What will happen if insects get extinct? - Seeker's Thoughts

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Saturday, 13 July 2019

What will happen if insects get extinct?

The planet is at the start of sixth mass extinction in its history, with huge losses already reported in larger animals that are easier to study. But insects are by far the most varied and abundant animals, outweighing humanity by 17 times. The world’s insects are hurting down the path to extinction, threatening a “catastrophic collapse of nature’s ecosystems”, according to the first global scientific review.

Why insects are getting extinct?
More than 40% of insect species are declining and a third are endangered. The rate of extinction is eight times faster than that of mammals, birds, and reptiles. 
The total mass of insects is falling by a precipitous 2.5% a year, according to the best data available, suggesting they could vanish within a century.
The planet is at the start of sixth mass extinction in its history, with huge losses already reported in larger animals that are easier to study. But insects are by far the most varied and abundant animals, outweighing humanity by 17 times.

The insect population is getting collapse, which indicates the global crises. The researchers set out their conclusion in unusually forceful terms for a peer-reviewed scientific paper: “The insect trends confirm that the sixth major extinction event is profoundly impacting on like forms on earth.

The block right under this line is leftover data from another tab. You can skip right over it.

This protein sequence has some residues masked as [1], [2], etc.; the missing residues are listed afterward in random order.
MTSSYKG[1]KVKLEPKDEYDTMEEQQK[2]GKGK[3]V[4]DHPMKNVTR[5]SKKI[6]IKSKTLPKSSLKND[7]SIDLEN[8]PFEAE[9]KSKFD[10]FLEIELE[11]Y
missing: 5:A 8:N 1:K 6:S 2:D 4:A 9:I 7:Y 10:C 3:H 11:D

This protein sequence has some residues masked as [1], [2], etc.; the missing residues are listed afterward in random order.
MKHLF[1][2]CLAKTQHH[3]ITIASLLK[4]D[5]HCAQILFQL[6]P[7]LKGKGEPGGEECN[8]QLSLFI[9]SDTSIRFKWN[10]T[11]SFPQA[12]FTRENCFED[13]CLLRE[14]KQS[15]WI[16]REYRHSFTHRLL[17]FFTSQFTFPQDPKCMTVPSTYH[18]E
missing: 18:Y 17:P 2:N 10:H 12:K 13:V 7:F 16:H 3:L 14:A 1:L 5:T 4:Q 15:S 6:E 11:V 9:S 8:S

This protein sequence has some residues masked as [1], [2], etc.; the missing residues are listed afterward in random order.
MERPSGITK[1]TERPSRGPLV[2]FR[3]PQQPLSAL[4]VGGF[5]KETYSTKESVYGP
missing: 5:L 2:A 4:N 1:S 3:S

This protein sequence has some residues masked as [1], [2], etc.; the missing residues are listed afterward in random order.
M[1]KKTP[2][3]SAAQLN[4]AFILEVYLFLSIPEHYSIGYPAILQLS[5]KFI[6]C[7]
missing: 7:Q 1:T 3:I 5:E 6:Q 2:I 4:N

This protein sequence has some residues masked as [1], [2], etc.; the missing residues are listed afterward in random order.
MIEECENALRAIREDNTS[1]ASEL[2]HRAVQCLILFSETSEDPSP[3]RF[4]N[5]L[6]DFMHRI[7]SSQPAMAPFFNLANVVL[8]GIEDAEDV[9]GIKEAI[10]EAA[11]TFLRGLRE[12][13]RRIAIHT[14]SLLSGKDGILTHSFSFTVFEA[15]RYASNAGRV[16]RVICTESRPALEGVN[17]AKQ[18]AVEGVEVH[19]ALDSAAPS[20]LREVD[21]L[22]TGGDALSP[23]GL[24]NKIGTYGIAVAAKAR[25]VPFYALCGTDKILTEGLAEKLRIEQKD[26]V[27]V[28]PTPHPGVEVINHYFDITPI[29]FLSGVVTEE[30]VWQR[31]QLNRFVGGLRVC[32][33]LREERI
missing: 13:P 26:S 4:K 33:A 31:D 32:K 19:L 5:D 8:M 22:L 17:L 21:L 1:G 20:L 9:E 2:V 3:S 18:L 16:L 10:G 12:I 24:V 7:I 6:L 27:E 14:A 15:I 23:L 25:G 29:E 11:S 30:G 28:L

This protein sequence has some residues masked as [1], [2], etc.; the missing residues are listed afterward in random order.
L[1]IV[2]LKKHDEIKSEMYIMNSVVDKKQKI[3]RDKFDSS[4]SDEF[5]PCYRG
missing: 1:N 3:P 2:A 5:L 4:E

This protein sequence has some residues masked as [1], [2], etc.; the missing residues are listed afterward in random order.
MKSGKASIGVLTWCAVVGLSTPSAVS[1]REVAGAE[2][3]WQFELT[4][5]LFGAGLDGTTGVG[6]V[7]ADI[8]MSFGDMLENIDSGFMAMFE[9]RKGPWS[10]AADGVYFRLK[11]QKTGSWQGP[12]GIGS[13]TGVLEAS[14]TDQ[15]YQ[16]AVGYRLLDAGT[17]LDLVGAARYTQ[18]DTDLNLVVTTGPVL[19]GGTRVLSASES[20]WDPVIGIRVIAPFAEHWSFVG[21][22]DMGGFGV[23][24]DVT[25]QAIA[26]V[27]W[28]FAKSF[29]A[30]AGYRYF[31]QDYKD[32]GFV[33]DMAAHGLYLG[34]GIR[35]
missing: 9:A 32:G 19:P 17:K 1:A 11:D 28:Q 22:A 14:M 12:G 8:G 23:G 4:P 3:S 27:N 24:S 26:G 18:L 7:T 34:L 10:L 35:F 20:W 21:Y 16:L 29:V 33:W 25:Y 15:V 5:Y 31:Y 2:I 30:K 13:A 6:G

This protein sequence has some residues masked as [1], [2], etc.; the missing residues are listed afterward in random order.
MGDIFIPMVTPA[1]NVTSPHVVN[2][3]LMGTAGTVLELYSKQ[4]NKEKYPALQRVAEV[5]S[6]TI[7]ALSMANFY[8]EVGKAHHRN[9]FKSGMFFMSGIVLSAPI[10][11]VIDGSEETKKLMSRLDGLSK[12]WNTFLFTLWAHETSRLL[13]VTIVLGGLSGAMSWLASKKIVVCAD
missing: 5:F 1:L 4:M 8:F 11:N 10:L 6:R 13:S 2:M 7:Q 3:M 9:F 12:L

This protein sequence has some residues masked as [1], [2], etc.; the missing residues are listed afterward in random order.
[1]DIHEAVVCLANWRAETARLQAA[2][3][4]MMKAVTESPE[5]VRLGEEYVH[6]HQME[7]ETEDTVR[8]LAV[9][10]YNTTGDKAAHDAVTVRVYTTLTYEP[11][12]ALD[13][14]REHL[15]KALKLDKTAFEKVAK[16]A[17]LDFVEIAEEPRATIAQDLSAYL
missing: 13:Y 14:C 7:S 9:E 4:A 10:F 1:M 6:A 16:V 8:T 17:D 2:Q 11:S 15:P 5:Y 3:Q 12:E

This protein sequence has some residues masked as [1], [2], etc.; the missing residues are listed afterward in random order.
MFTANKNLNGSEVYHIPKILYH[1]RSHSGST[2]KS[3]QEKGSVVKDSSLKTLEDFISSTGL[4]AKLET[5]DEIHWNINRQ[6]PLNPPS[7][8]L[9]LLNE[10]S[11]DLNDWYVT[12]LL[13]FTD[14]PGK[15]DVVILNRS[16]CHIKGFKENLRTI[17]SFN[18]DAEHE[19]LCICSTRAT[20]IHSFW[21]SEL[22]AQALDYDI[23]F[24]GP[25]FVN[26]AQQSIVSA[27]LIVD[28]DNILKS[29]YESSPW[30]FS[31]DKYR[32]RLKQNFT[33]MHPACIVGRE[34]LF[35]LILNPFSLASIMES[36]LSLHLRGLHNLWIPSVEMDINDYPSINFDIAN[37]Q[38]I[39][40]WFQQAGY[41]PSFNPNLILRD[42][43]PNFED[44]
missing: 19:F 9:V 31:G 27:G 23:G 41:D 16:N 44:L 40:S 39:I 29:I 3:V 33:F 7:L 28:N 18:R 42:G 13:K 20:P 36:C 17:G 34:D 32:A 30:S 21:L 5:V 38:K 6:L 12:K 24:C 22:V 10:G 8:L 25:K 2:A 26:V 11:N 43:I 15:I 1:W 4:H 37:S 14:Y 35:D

The 2.5% rate of annual loss over the last 25-30 years is “shocking”, it is very rapid. In 10 years you will have a quarter less, in 50 years only half left and in 100 years we will have now.”

The main cause of mass extinction of insects


According to the journal biological conservation, intensive agriculture is the main cause of the declines, particularly the heavy use of pesticides. Urbanization and climate change are also a significant factor.

Parasites and diseases play an important role: for instance, the spread of the carroa mite is contributing to the decline of honeybees, though honeybees themselves are an introduced species in many parts of the world.


Due to climate change insects in tropical regions may have a narrow tolerance for temperature, and may already suffering declines as a result of global heating.

One of the biggest impacts of insect loss is on the many birds, reptile’s amphibians and fish that eat insects. “If this food source is taken away, all these animals starve to death,” study revealed a 98% fall in ground insects over 36 years.

Most beautiful and delicate butterflies and moths are among the worst hit. The number of widespread butterfly species fell by 58% on farmed land in England between 2000 and 2009. The UK has suffered the biggest recorded insect falls overall.


There are more than 350,000 species of beetle and many are thought to have declined especially dung beetles.



A world without insects?

If living creatures were organized in a pyramid insect would largely make up the base. With an estimated seven million different species, antipodes outweigh humans by about 17 times, although 80% of those are likely still undiscovered.

Insects are everywhere. They are, by far, the most common animal on earth. More than1.5 million species of insects have been named. This is three times the number of all other animals combined. Even so, some say that the insects that have been given names are only a small fraction of the insects in nature.